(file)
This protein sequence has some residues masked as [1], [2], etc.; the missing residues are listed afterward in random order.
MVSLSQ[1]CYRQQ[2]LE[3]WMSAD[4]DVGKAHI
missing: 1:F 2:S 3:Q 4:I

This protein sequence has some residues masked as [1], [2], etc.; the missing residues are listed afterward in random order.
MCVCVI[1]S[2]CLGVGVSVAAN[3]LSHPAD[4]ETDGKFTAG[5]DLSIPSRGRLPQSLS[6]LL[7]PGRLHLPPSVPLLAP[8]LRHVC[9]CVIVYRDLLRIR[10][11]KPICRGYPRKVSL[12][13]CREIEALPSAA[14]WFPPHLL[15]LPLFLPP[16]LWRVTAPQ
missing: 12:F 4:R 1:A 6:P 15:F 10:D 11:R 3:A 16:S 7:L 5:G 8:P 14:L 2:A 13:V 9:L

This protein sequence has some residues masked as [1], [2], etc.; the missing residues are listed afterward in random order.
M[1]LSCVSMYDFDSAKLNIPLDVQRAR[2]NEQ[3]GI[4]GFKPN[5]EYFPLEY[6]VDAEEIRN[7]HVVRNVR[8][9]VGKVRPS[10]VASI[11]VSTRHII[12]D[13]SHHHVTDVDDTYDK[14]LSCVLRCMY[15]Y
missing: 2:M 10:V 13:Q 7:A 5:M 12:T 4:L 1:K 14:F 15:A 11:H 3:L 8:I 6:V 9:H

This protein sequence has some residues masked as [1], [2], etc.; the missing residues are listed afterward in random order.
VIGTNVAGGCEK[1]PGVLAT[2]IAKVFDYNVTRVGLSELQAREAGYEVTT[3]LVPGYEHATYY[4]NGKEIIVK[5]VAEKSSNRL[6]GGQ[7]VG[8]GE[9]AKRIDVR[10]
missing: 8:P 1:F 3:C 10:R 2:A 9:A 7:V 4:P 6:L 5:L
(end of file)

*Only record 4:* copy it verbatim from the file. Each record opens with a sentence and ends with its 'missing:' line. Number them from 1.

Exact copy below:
This protein sequence has some residues masked as [1], [2], etc.; the missing residues are listed afterward in random order.
VIGTNVAGGCEK[1]PGVLAT[2]IAKVFDYNVTRVGLSELQAREAGYEVTT[3]LVPGYEHATYY[4]NGKEIIVK[5]VAEKSSNRL[6]GGQ[7]VG[8]GE[9]AKRIDVR[10]
missing: 8:P 1:F 3:C 10:R 2:A 9:A 7:V 4:P 6:L 5:L